The Fitness Zone
Older generations present a large potential market to fitness professionals, with baby boomers (born between 1946 and 1965) alone representing around 25% of the Australian population. Yet this demographic is one that fitness professionals rarely market towards.
If fitness professionals can cater towards this age group's specific physical, mental and social needs, they will broaden their training audience and help the older generation to have a better quality of life as they age.
So what is it that the older generation wants from physical activity? What are their concerns? And how can fitness professionals help them achieve their goals?
Physical illness and injury
A common misconception exists that exercise for the older population should be gentle or slow. Kay MacKenzie, a fitness professional who is over 50 herself, begs to differ. In her experience, older people often need to change their conception of what they are capable of, but once they do, they love exercise and flourish with physical challenges.
Certainly older people may be more prone to injury, especially if they have not engaged in exercise for some time. They may be suffering from low muscle mass and bone density, or conditions such as diabetes, arthritis or weight problems. Yet fitness professionals should be able to tailor an exercise program that will extend an older client's abilities while avoiding aggravating their illnesses or injuries.
Sessions that focus on strength, flexibility and balance, with less emphasis on cardio, are ideal for older clients. However, MacKenzie is quick to point out that you may not need to lower the level of your session much. You can still achieve good cardio results while keeping the exercise low impact through using the stationary bike, cross trainer or pool.
In a group setting, you can cater to the specific needs of older participants by offering different levels of the same exercise. For example, weighted jump squats might be great for athletic young people, but the option of non-weighted, stationary squats may be better for older people prone to arthritis.
While physical barriers like injury and illness can deter the older population from physical activity, many barriers are in fact mental. Research has shown that some of the main reasons older people avoid exercise is a fear of falling, feeling physically unfit, worrying that they are unable to do exercise, and simply not wanting to exercise.
To combat this, it is important for fitness professionals to provide a welcoming atmosphere and make potential clients aware that you cater for all levels of fitness. Let your qualifications be known so that older clients see you as a fitness and health authority that will be able to cater to their needs, understand their concessions and never push them beyond their limits to the point of injury.
If you intend to market towards the older generations then you may benefit from further training that equip you with the ability to help clients with chronic conditions. The Australian Institute of Fitness' Exercise Therapist course qualifies trainers to work with Allied Health Professionals like General Practitioners, Physiotherapists and Exercise Physiologists, and can put you above the rest when older clients are looking for a reliable trainer to cater to their needs.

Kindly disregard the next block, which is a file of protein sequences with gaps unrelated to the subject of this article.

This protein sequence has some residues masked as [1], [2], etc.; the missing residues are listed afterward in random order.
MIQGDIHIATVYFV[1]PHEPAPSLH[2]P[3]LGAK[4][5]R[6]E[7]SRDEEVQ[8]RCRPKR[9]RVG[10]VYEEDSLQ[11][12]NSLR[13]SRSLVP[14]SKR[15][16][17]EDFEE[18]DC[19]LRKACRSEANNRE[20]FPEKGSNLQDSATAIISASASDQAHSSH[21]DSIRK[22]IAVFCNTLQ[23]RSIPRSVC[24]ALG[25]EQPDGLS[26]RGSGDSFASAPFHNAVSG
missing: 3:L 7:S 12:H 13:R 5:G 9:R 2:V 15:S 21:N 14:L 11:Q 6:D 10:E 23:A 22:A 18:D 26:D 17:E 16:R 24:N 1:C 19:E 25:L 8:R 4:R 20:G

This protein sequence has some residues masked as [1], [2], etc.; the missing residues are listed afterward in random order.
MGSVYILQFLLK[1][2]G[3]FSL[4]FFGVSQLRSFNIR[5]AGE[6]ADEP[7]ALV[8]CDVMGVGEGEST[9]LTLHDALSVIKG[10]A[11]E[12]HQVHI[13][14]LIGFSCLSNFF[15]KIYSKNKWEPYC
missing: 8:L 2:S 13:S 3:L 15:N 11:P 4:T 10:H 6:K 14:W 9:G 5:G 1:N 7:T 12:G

Health and body image
A 2007 study from the University of Michigan looked at the reasons why women 40-60 years old were interested in exercise. It found that their main goals were related to health, weight loss and a sense of wellbeing, while aspects like stress release, fun' and competitive purposes' were some of the least important reasons for them to be physically active.
Studies such as this should point trainers towards developing programs that promote overall health and weight loss for middle aged women, while downplaying emphasis on competition. Gym franchises like Fernwood and Curves have successfully targeted this demographic by combining gym memberships with nutritional training, meal plans, health coaching, weight-loss focused classes and personal training.
Physical activity can offer more than health and fitness for older demographics. It can provide much needed social connections through group fitness sessions, meeting new people and catching up with friends for a workout.
Research by the National Ageing Research Institute (NARI) showed that some of the main rewards older people perceived from participating in physical activity were meeting people, getting out and maintaining friendships. Our study found that opportunities to socialise, keep mentally active and avoid social isolation were considered important, with the exercise considered incidental' said Kirsten Moore, Research Fellow at NARI.
Those in the fitness industry should take note of these findings and offer a social aspect to their services, such as group training and over-50s only sessions. Personal Trainers could encourage clients to bring their friends and family to work out with them by offering free buddy-training vouchers.
As for gym owners and managers, incorporating an aspect of socialisation could be as simple as including a cafe space or sit-down spot with magazines that clients can enjoy after a gym session. Gyms could also organise outside social activities like a lawn bowls day or work with local community groups to offer free or discounted sessions to older people.
It's clear that the fitness industry has a lot to gain from tailoring its products and services to older generations. Apart from reaching a new market, fitness professionals can gain an enormous sense of satisfaction by helping the older demographics to live longer, healthier lives.
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